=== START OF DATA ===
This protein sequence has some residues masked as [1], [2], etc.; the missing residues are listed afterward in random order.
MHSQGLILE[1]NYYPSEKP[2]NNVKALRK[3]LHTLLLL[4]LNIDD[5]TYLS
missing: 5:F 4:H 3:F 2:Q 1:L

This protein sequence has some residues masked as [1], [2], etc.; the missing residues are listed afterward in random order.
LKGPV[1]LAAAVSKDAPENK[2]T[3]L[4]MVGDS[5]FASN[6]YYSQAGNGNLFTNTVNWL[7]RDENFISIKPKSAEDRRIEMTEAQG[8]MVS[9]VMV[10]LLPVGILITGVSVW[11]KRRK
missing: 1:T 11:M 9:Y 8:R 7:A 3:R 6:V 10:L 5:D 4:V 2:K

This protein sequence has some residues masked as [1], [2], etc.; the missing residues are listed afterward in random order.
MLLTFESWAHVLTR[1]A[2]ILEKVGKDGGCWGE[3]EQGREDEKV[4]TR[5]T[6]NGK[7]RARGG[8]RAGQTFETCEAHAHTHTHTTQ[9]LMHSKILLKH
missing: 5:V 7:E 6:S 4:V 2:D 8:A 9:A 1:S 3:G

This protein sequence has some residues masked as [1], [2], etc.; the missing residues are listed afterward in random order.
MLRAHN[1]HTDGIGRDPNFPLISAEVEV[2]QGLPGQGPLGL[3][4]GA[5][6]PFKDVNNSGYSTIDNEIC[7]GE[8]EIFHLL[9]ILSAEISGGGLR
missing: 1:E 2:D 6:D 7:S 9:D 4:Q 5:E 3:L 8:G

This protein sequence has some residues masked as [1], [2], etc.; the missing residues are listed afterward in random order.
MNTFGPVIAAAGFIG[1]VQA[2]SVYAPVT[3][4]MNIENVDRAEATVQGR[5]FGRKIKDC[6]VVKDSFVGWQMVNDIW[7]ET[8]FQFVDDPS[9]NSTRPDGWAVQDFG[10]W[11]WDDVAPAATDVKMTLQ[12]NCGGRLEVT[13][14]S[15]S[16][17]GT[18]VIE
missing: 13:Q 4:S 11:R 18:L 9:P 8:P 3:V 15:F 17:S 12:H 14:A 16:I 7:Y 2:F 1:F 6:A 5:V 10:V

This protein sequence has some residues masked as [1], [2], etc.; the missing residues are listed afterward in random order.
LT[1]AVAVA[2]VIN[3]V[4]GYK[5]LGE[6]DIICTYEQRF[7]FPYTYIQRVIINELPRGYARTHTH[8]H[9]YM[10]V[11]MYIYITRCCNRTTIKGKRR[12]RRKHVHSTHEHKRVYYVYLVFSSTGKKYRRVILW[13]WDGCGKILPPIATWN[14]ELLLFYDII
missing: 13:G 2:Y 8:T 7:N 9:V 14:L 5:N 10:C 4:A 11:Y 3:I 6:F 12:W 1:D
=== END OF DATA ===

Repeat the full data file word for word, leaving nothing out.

This protein sequence has some residues masked as [1], [2], etc.; the missing residues are listed afterward in random order.
MHSQGLILE[1]NYYPSEKP[2]NNVKALRK[3]LHTLLLL[4]LNIDD[5]TYLS
missing: 5:F 4:H 3:F 2:Q 1:L

This protein sequence has some residues masked as [1], [2], etc.; the missing residues are listed afterward in random order.
LKGPV[1]LAAAVSKDAPENK[2]T[3]L[4]MVGDS[5]FASN[6]YYSQAGNGNLFTNTVNWL[7]RDENFISIKPKSAEDRRIEMTEAQG[8]MVS[9]VMV[10]LLPVGILITGVSVW[11]KRRK
missing: 1:T 11:M 9:Y 8:R 7:A 3:R 6:V 10:L 5:D 4:V 2:K

This protein sequence has some residues masked as [1], [2], etc.; the missing residues are listed afterward in random order.
MLLTFESWAHVLTR[1]A[2]ILEKVGKDGGCWGE[3]EQGREDEKV[4]TR[5]T[6]NGK[7]RARGG[8]RAGQTFETCEAHAHTHTHTTQ[9]LMHSKILLKH
missing: 5:V 7:E 6:S 4:V 2:D 8:A 9:A 1:S 3:G

This protein sequence has some residues masked as [1], [2], etc.; the missing residues are listed afterward in random order.
MLRAHN[1]HTDGIGRDPNFPLISAEVEV[2]QGLPGQGPLGL[3][4]GA[5][6]PFKDVNNSGYSTIDNEIC[7]GE[8]EIFHLL[9]ILSAEISGGGLR
missing: 1:E 2:D 6:D 7:S 9:D 4:Q 5:E 3:L 8:G

This protein sequence has some residues masked as [1], [2], etc.; the missing residues are listed afterward in random order.
MNTFGPVIAAAGFIG[1]VQA[2]SVYAPVT[3][4]MNIENVDRAEATVQGR[5]FGRKIKDC[6]VVKDSFVGWQMVNDIW[7]ET[8]FQFVDDPS[9]NSTRPDGWAVQDFG[10]W[11]WDDVAPAATDVKMTLQ[12]NCGGRLEVT[13][14]S[15]S[16][17]GT[18]VIE
missing: 13:Q 4:S 11:R 18:L 9:P 8:P 3:V 15:F 17:S 12:H 14:A 16:I 7:Y 2:F 1:F 6:A 5:V 10:V

This protein sequence has some residues masked as [1], [2], etc.; the missing residues are listed afterward in random order.
LT[1]AVAVA[2]VIN[3]V[4]GYK[5]LGE[6]DIICTYEQRF[7]FPYTYIQRVIINELPRGYARTHTH[8]H[9]YM[10]V[11]MYIYITRCCNRTTIKGKRR[12]RRKHVHSTHEHKRVYYVYLVFSSTGKKYRRVILW[13]WDGCGKILPPIATWN[14]ELLLFYDII
missing: 13:G 2:Y 8:T 7:N 9:V 14:L 5:N 10:C 4:A 11:Y 3:I 6:F 12:W 1:D